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San Sebastián

San Sebastián or Donastia as it is known in Basque governed northern Spain become a firm favourite short break destination around 8 years ago, we would fly to Bilbao from Bristol then catch a bus straight to San Sebastián centre and rent an apartment in this pretty seaside town. It has a beautiful seafront and is one of those towns with a strong sense of civic pride and - always importantly - a great aquarium.🐠
Our first trip was just the two of us and on the first evening we took a pintxos tour with a local guide. Pintxos are northern Spain’s version of tapas so small plates sometimes just one or two bites of something tasty, we were led along the narrow streets and down alleys to the best little bars specialising in certain types of pintxos. Most of these bars are tiny with an open kitchen manned by one or two chefs and the same number of hosts, one would specialise in wild mushrooms, one in prawns, another in anchovies, some would have piles of cold tiny montaditos topped in towering piles of cured meats, cheeses, olives, roasted peppers which you would just order with typically, a small glass of beer, txakoli or sidra and eat standing. There are few or no seats or stools then move on to another bar.
Locals would pop in from 11 in the morning for pintxos and a small drink as a morning work break then again after finishing in the afternoon before the commute home to a late supper. What an amazing way to live!
The second night we took ourselves out and on recommendation found Bar Nestor which specialised in two things only, rib of beef and the celebrated tortilla. The first visit we had the beef which is brought out ceremonially on a tray for you to pick a weight they then cook for you (rare) served sliced with a simple tomato salad and bread, it took us until our second visit to experience the tortilla, this is highly sought after as only two are cooked each day, it has to be reserved and appears at 11 or 5pm and cut into 17 slices precisely, if you reserve one you count yourself one of the chosen and smugly sit in the corner whilst others gaze in admiration.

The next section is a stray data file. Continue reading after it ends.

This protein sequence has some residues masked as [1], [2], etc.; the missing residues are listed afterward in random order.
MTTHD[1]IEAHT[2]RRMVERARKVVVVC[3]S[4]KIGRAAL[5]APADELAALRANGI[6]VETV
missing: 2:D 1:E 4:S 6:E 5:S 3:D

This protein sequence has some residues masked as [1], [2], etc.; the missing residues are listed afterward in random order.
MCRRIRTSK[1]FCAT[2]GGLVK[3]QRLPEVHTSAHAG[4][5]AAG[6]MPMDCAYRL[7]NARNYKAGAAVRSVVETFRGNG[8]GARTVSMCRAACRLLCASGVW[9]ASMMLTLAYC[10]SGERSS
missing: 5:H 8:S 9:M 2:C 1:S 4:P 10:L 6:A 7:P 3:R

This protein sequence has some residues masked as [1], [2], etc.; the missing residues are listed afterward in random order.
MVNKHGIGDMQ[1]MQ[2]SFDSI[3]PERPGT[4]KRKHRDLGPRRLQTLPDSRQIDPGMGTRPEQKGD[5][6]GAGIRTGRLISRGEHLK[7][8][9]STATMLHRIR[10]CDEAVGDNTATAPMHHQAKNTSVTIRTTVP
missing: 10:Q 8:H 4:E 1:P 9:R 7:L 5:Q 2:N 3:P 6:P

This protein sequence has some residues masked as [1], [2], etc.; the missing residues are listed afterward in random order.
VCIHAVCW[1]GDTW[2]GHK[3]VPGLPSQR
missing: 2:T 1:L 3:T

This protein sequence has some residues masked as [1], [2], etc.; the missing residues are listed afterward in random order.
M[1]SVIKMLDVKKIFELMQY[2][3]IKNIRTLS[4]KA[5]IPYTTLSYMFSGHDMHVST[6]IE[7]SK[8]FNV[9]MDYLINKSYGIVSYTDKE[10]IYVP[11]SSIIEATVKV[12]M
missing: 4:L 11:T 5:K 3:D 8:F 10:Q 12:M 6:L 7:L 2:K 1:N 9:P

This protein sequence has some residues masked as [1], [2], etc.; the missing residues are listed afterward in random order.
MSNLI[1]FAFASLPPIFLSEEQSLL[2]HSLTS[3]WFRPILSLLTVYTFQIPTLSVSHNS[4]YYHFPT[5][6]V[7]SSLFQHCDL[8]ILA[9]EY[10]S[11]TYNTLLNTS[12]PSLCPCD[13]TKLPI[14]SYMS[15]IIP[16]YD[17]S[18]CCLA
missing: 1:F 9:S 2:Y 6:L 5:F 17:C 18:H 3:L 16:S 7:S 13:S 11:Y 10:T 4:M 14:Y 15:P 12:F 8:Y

One lunchtime we caught a bus to Getaria and visited Elkarno a beautiful traditional family run restaurant where we feasted on a whole chargrilled turbot which was served whole. It was absolutely delicious and when we thought we were finished were admonished by the waiter and told to eat every scrap, the cheeks included and to suck the bones to finish off the sweet meat, locals watching us indulgently as they handed over their own gleaming white carcasses. A lesson learned.
One of our favourite places back in San Sebastián was on a back street Cucino Del Tempo where exquisite small plates are cooked by an all female crew of chefs, stand out dishes for me were a couple of spoonfuls of risotto so intense in flavour and made with orzo rather than rice - other dishes were pork cheeks, cured fish and soft warm cheeses. The male hosts do a great job taking orders and shouting them to the kitchen, there is no writing of orders and when you come to pay they rarely make a mistake or forget to deliver you any dishes.
It is a few years since we visited now, the last trip was as a family group probably 5 years ago, we then discovered an amazing bar where a crazy variety of vermouth are served long in goldfish bowl glasses, Simon and I retired on that occasion before the others and were the only ones to surface in the morning. Vermouth is delicious and too easy to drink.
There have been protests in this fiercely proud Basque town in the last couple of years as they have been overrun by tourists so I think we probably went at the right time to see it at its best so would suggest a tour of the region now rather than just a trip to San Sebastián, a couple of years ago we went to Logrono, an hour or so inland after spending a couple of nights in Bilbao, this is a much sleepier town but very scenic and we found amazing pintxos there too.